The oxidation/reduction phenomena makes silver material to migrate from inlet to outlet and may gradually block the screens at the outlet end and make the flow resistance/pressure drop to increase. We recommend one should therefore take apart and inspect the screens as often as practically possible. Partly blocked screens can be moved to a new section/position with less precipitation/clogging and partly stripped screens can be moved to a section with Ag precipitation.
Oxidized and blackish screens at the inlet end can be washed with Nitric Acid or heat treated (> 330 oC) to restore the activity. By making such rearrangements and treatments one can extend the lifetime of the catpack.
It can be a good idea to have some screens in spare so the worst effected screens can be scraped and replaced if found necessary at the inspections. Let´s say 10 spare screens or so, of both types.

Ceramic platinum catalyst

In addition to the two silver catalysts, we are also selling a ceramic platinum catalyst.
12 x 12 mesh
The screens are 1.4 mm thick

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This catalyst is best suited if the hydrogen peroxide concentration is above 90%, as silver catalysts may melt at the temperature generated by high concentration peroxide. The catalyst is not poisoned by phosphorous containing stabilizers present in technical grades hydrogen peroxide as is the case with silver catalysts. The activity is also higher, but the durability is not as long as solid silver wire catalysts.

The catalyst is made of a stainless steel wire screen, 12 x 12 mesh. The screen is plasma coated with a quite solid and high strength ceramic coating. The bond between the plasma coating and the steel is very strong.

A porous ceramic wash coating layer is applied on top of the plasma coating and platinum is applied. The wash coating has a strong bond to the plasma coating, but the porous layer still tends to wear off over time at usage.

The experience so far is that it is more active than solid silver catalysts and at least as active as silver plated SS screens. It also gives a lower pressure drop.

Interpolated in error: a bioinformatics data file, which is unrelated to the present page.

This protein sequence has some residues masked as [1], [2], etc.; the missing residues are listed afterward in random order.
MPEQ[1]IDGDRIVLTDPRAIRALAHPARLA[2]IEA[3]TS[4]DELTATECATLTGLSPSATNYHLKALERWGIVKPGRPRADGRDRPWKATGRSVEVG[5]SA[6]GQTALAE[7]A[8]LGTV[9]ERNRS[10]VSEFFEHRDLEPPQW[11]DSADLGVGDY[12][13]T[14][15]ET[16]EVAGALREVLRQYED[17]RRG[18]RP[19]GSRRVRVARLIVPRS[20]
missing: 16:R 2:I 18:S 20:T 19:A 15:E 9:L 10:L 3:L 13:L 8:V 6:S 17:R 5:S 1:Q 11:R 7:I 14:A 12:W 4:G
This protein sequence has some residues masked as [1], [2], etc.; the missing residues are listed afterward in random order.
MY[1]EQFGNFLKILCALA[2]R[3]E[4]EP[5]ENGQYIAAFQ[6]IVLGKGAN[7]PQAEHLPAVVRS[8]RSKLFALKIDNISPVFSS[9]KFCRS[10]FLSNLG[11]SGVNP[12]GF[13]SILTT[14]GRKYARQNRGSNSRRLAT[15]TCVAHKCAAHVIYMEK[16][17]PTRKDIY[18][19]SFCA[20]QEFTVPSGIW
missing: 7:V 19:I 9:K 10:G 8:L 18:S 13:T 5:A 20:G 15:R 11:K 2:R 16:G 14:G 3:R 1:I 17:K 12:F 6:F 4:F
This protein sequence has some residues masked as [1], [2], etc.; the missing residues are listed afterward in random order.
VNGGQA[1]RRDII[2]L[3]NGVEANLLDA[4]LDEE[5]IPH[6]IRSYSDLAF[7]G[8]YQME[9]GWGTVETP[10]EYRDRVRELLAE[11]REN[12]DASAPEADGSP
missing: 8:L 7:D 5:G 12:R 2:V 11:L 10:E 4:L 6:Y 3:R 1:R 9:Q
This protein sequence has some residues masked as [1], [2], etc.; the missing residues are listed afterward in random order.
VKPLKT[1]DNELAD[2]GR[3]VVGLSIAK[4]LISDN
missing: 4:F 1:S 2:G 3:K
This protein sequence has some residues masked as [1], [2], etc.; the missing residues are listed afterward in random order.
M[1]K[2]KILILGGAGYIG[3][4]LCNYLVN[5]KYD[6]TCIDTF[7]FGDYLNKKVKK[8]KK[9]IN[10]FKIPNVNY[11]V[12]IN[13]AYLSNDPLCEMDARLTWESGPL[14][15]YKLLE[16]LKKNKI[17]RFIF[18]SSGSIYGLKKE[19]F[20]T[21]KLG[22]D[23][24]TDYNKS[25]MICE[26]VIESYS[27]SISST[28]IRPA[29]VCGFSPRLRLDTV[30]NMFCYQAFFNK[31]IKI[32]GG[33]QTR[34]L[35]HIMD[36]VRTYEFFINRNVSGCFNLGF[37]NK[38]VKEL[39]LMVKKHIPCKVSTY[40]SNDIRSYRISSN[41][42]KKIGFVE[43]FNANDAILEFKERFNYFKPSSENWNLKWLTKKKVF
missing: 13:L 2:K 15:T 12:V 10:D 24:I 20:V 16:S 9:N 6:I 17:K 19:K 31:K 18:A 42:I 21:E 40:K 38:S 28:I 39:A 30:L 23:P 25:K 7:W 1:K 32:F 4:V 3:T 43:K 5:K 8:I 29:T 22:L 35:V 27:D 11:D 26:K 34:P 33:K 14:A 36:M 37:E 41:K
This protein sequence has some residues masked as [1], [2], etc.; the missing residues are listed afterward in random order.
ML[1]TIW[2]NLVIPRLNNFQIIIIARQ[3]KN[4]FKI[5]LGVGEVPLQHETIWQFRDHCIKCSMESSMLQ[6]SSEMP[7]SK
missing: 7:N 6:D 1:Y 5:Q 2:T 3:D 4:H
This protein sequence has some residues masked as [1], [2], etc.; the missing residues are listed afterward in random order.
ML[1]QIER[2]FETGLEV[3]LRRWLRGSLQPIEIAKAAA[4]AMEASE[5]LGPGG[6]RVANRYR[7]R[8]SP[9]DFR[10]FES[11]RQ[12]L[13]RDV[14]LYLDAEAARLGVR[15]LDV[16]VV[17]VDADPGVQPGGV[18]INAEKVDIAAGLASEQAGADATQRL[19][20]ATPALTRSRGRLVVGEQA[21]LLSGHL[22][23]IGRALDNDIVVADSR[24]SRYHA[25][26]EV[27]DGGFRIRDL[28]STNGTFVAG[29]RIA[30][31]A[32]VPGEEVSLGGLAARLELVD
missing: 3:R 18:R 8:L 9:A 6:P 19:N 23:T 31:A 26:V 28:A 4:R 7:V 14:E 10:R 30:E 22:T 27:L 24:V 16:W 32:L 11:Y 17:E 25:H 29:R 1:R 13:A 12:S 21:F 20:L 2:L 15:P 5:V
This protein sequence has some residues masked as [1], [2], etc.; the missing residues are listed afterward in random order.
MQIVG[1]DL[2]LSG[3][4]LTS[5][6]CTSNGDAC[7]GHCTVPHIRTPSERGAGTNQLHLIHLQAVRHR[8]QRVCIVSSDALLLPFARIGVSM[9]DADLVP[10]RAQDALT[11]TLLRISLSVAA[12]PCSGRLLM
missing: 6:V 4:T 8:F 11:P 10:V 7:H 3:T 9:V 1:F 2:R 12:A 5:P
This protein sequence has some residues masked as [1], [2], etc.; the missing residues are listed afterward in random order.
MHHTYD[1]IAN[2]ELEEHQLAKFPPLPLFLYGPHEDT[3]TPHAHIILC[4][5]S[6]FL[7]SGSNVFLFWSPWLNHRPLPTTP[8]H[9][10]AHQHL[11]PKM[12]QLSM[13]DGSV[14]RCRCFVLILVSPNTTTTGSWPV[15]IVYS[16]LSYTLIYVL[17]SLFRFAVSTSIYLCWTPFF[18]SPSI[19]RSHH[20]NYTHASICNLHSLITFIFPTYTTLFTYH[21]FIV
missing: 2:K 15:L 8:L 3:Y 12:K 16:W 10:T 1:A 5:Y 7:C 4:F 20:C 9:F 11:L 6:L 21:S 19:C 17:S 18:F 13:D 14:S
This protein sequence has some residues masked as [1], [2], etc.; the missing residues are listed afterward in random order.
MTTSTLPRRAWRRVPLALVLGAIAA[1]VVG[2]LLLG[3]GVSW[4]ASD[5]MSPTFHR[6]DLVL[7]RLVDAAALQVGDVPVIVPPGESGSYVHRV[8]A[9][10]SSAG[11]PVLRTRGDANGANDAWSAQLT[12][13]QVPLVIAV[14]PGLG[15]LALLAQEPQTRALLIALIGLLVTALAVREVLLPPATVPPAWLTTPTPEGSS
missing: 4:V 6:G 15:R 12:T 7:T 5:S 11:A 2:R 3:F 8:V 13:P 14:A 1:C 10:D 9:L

We have studied the surface of the catalyst under a microscope. There is a large surface area present, which is clearly seen under 2,000 times magnification.

Ceramic Pt catalyst 100 times magnification

Ceramic Pt catalyst 2000 times magnification

Our palladium catalyst has been developed for us by Catator

Sizing of the catalyst package

We have prepared an excel program, here, as a tool for sizing. For those of you who prefer words before theoretical formulas we present a more descriptive sizing method in the following:

1. Decide what thrust the rocket needs to have, Thrust = F
For example a Rocketbelt needs to have enough thrust to lift the gross weight of the belt filled with fuel plus your own weight, let´s say 150 kg, so the thrust needs to be minimum 150 kgf (The thrust force needed to lift the mass 150 kg is called 150 kilopond, kp, or 150 kgf or 150 x 9,91 Newton or 2.2 x 150 poundforce, lbf. -Units is a hassle!)

If you instead are going to build a rocket that is moving horizontally, like for a drag racing car, it is more interesting to calculate what thrust force is needed to achieve a certain acceleration. We have prepared a small excel program for making this calculation, that you can download here.

If expressed with words:
The thrust in Newton equals the mass that is going to be accelerated in kg, times the acceleration in meters per seconds square.

F (Newton) = m (kg) x a (m/s2)

2. Calculate the fuel consumption

From the rocket thrust one can easily calculate the fuel consumption by dividing with the Specific Impulse, ISP for rocket grade hydrogen peroxide.

ISPRGHP 90%, 20 bar = 130 seconds (= 130 kgf per kg/second or 130 lbf per lb/sec. Unit hassle again!)

Fuel flow, W = Rocket thrust, F/ISP

For example a rocket belt: W = F/ISP = 150 kgf/130 = 1.15 kg P90/sec = 69 kg/min

3. Calculate the diameter of the catalyst package

Our recommended cross section area load of peroxide flow across the cat pack, L, is 0.014 kg/mm2, minute (= 20 lbs/inch2, minute)

Cross section area of the cat pack in mm2, A = Fuel flow (kg/min)/Load

In the example with the rocketbelt: A = 69/0.014 = 4929 mm2

Diameter of the cat pack, D = √ (A * 4/π)

In the example with the rocketbelt: D = √(4929 * 4/3.14) = 79 mm (= 3.1 “)

4. Length/Depth of the catalyst package

With this load, L, our recommended depth/length of the pack will always be ≥ 3 inch (≥ 75mm, ≥ 100 screens) for a small rocket as well as for a big rocket. Only the diameter, but not the length will vary!

If the load is higher than 0.014 the flow restriction/pressure drop will be too high and the length is needed to be increased. If the load is lower the depth of the catalyst needs to be very less and the flow distribution over the cross-section area will not be even and efficient. At Load=0.014 the pressure drop is around 30 psi/inch = 2bar/inch. Totally 3 inch length gives around 90 psi = 6 bar pressure drop.

This article was updated on March 19th, 2010